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    Soldiers can now withdraw NIS 4,000 from release grant amid pandemic

    In the past, rules for withdrawing an amount from the grant ensured that the money is only used for personal betterment after a soldier finishes their military service.

    By CELIA JEAN
     

    JUNE 11, 2020 01:55

    In the wake of the coronavirus, COGAT officers and soldiers deliver essentials to the needy and disabled in Jerusalem for Passover (photo credit: COGAT SPOKESPERSON'S OFFICE)

    In the wake of the coronavirus, COGAT officers and soldiers deliver essentials to the needy and disabled in Jerusalem for Passover

    (photo credit: COGAT SPOKESPERSON’S OFFICE)

    An addendum to the law regarding the grant IDF soldiers receive upon their release was announced on Wednesday, allowing for released soldiers to withdraw up to NIS 4,000 for any use during the coronavirus crisis.

    While in the past rules for withdrawing an amount from the grant ensured that the money is only used for personal betterment after a soldier finishes their military service, the government is allowing up to NIS 4,000 to be withdrawn  as the coronavirus crisis brings with it financial hardships across the nation, making it harder to get established and find a job after finishing one’s service.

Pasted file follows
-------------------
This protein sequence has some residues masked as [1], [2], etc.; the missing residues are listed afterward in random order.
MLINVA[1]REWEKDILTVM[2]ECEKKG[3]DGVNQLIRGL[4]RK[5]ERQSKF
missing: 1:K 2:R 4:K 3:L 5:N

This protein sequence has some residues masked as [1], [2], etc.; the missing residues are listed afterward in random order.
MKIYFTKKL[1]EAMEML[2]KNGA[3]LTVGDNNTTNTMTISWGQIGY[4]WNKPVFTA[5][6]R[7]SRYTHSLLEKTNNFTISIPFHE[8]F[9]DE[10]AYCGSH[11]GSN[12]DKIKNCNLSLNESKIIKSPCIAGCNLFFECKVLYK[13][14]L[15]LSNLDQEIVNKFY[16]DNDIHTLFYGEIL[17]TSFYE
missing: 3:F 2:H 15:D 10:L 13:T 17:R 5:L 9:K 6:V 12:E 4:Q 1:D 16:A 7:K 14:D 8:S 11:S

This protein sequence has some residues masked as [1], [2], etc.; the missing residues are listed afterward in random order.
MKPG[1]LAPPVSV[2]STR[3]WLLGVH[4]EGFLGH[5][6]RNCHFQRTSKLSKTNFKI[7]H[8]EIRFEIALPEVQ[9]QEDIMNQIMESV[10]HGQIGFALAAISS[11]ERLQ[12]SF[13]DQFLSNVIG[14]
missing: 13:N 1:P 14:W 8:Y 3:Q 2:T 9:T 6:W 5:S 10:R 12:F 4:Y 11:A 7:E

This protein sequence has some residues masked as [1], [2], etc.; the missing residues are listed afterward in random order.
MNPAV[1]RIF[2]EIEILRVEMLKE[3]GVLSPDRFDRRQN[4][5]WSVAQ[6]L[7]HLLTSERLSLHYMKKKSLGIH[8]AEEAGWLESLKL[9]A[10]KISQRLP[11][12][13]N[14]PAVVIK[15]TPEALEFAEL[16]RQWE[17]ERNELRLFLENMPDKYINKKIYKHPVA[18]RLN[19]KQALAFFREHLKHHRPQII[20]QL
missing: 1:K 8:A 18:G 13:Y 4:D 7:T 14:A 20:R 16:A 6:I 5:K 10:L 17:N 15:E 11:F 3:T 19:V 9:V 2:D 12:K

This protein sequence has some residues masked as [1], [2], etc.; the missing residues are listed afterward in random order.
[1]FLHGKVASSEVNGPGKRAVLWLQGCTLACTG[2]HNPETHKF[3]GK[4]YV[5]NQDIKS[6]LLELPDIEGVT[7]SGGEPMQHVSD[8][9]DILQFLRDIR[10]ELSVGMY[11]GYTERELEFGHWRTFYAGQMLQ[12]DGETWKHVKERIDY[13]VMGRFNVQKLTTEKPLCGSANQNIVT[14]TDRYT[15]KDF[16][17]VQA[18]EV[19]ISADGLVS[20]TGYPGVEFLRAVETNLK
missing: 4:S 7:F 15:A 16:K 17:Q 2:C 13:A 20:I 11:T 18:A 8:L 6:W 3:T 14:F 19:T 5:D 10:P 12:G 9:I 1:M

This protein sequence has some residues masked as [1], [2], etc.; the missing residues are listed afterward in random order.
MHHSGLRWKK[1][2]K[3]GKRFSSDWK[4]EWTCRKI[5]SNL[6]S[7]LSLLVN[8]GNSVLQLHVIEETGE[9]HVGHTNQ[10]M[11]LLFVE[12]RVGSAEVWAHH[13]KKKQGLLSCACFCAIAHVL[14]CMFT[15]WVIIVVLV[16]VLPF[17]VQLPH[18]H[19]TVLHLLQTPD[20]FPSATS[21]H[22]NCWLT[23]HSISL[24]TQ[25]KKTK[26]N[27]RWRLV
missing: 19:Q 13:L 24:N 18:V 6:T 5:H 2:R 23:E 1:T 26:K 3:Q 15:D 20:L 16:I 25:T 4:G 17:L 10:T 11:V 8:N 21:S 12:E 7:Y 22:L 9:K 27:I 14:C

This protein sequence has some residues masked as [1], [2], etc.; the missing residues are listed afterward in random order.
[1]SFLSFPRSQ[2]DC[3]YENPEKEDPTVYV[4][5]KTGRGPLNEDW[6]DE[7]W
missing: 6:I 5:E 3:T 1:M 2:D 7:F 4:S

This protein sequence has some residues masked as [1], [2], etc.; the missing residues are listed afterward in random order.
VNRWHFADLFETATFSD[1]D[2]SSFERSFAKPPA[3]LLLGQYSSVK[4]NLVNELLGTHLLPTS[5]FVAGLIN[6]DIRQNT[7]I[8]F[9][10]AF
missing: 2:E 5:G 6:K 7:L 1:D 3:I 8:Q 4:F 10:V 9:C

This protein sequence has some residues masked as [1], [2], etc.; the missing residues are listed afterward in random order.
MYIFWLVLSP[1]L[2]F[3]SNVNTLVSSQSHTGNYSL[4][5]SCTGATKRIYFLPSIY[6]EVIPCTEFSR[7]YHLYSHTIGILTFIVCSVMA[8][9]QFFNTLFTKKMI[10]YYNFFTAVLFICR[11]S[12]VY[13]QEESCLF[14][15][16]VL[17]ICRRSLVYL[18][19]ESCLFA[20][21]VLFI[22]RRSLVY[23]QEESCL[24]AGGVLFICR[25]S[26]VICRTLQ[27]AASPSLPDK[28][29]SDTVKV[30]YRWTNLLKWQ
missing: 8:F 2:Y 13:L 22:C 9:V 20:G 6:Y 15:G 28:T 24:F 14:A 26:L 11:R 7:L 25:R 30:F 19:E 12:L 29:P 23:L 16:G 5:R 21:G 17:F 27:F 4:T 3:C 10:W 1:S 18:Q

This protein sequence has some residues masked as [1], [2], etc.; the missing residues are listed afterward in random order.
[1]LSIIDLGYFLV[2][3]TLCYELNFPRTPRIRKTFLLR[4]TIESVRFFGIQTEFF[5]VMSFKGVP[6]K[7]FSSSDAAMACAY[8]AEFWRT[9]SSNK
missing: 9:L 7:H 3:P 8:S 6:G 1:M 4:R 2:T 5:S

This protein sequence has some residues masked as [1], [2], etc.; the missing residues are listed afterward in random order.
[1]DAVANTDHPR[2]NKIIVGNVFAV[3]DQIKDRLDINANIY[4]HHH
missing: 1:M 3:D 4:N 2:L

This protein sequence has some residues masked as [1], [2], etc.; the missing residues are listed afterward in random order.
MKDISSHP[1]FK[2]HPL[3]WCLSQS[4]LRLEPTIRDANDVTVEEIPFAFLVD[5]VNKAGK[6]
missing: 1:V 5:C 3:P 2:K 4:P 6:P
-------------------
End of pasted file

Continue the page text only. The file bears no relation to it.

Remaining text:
Upon their release soldiers receive a grant from the government that can only be used for reasons such as education, starting a business, buying a house, or getting married. The grant generally differ’s in amount depending on where the soldier served and the length of their service, and ranges anywhere from NIS 3,300 to about NIS 25,000 according to the Defense Ministry website for released soldiers. 

    Generally, the release grant can be withdrawn up to five years after a soldier gets discharged, however, it remains unclear how long a soldier can be after their release in order to withdraw the NIS 4,000 for personal use during the coronavirus crisis. 

    The new policy is expected to be promoted as a two-month directive and is in line with the expansion of the government-approved economic plan. 

    The decision was made in coordination with Prime Minister Benjamin Netanyahu, Alternate  Prime Minister and Defense Minister Benny Gantz, Finance Minister Israel Katz and Social and Civil Affairs Minister Michael Biton. 

    In mid-May the IDF announced that recently released lone soldiers, soldiers who either do not have families or lack financial support, would receive a housing grant of NIS 4,000, to help them get economically established during the coronavirus crisis, so long as they were within a year of their release. 

    In the beginning of June, however, a South African former lone soldier Shiron Eisenberg slammed the IDF after he lost his job due to the coronavirus crisis and didn’t receive the financial grant from the IDF. 

    “I finished my army service four months ago,” he explained, “and it has been two weeks since I presented the IDF with all the papers needed to get the coronavirus grant to help with the rent.”

    At the height of the coronavirus pandemic, the IDF distributed “rapid grants” of NIS 600 (around $170) to the 6,000 lone soldiers in the military, and another 3,000 troops who required financial assistance. One time grants of between NIS 500 to NIS 1,200 ($140-$330) were also distributed to soldiers who are married with children.

    Anna Ahronheim and Jerusalem Post Staff contributed to this report. 


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